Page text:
Another thing to point out is the variants derived from other aerospace manufacturers that have secured the license to produce the Bell 412 Utility Helicopter. This is clearly the case with Italy’s Agusta (now part of Leonardo Helicopters), of which the helicopters built through this production line count as an Agusta-Bell 412 or AB-412 Utility Helicopter. This is also a similar case for its Agusta-Bell 412EP or AB-412EP variant, as this is just the Bell 412EP Utility Helicopter produced in Italy under license.

Still regarding the licensed copies, it is an interesting note that Indonesia’s PT Dirgantara produces the Bell 412 helicopters for the Indonesian Military and also several civilian customers in the country, whereby it comes as its own variant as the “NBell 412” Utility Helicopter, although the Indonesian aerospace firm markets it as the conventional Bell 412 helicopter without the variant designation.

Hence, the number of licensed copies and variants introduced serves as a testament to the success of the Bell 412 Utility Helicopter design, itself being an improvement over the multiple iterations of the helicopter that a Textron subsidiary has provided, with its foundations being the Bell UH-1 Huey Iroquois Combat Utility Helicopters, itself being an iconic Vietnam War-era helicopter that many countries, the Philippines included, still sees its importance even to this day.

Bell 412 Specifications, Bell 412EPI Specifications, Philippine Air Force, Combat Utility Helicopter
Here is the detailed specification for the Bell 412EPI Combat Utility Helicopter variant. From Bell Helicopters Website.

We are now in the most interesting part of this topic, which is to delve deeper on the specifications of the Bell 412 helicopter, especially the Bell 412EPI/Bell 412EPX as produced by Bell Helicopters and Japan’s Subaru Corporation, as this is likely the path that the Philippine Air Force may go in acquiring such additional combat utility helicopters to augment its existing units in inventory as this acquisition, once pushed through, may supersede the older Bell 412EP units along the way.

The image above shows the basic dimensions of the Bell 412EPI Utility Helicopter, especially with the length of its fuselage to the tail of the helicopter which is at 12.91 meters, the length of each helicopter blade that is at around 7.01 meters, the height of the helicopter up to the base of the blades coming at around 3.52 meters, and the width of the fuselage which is at around 2.89 meters. Add also that the height accounts for the space of the fuselage to the ground with the landing skids, which is at 0.40 meters.

Some additional information includes the maximum seating inside the helicopter, which is at around 15 personnel overall (including the crew), standard fuel capacity of 1,251 liters or 331 US gallons, max gross weight of around 5,398 kilograms, cabin volume of 6.2m³, empty weight (IFR standard configuration) of around 3,207 kilograms, useful load of 2,190 kilograms, and cargo hook capacity of 2,041 kilograms. The weight listed influences the overall performance of a helicopter like the Bell 412EPI Combat Utility Helicopter.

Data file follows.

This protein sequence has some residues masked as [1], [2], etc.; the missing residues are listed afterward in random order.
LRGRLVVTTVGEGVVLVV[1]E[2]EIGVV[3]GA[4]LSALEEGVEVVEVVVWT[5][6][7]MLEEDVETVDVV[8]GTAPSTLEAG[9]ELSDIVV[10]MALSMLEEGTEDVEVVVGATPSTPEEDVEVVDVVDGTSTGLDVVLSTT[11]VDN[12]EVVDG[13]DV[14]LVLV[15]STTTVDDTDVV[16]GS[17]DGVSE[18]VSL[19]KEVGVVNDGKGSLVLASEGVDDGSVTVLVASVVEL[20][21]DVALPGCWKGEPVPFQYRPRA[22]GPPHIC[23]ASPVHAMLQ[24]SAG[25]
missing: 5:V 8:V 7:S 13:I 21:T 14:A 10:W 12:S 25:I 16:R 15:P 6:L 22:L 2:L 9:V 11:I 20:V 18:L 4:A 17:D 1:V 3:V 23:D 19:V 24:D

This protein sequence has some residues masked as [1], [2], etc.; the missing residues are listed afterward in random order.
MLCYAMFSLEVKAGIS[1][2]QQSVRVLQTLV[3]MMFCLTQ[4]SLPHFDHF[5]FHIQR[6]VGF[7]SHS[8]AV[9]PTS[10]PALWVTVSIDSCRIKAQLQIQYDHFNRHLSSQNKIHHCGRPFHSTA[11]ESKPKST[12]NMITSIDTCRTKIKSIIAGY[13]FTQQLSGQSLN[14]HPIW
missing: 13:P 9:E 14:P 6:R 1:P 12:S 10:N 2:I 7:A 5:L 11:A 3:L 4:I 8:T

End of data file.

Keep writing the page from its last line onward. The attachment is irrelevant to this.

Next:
In comparison, the specifications for the Sikorsky S-70i Black Hawk Helicopters that the Philippine Air Force comes with a larger fuselage and capacity as based on its dimensions and details provided by the subsidiary of Lockheed Martin, as the length of its fuselage to the tail of the helicopter comes at 15.26 meters, rotor diameter of around 16.36 meters or 8.18 meters for the length of each helicopter blade. The width of the Black Hawk is at 4.37 meters and the height is at 3.76 meters.

This means that while the Bell 412 helicopter may carry 15 personnel overall as compared to S-70i Black Hawk’s 13 (11 troops plus 2 crew), the latter comes with a better cabin volume of 11.22m³, allowing for more cargo to get carried onboard, which is very useful especially for the Philippine Air Force’s disaster relief operations as it carries a lot of supplies and goods needed for affected civilians during natural calamities. Black Hawk’s Maximum Takeoff Gross Weight, in this context, is at 9,979 kilograms.

This, of course, does not mean that the Bell 412 Utility Helicopter comes as a lesser capable platform, as this descendant of the Bell UH-1 Huey Iroquois Combat Utility Helicopter comes as more capable than the aforementioned predecessor, which is not surprising given that this is an example of how the UH-1 base design gets improved through time. For example, the Bell UH-1’s passenger capacity comes at 11 people (9 passengers and 2 crew) onboard, and a cubic volume of 208ft³ to 220ft³, or 5.89m³ to 6.23m³.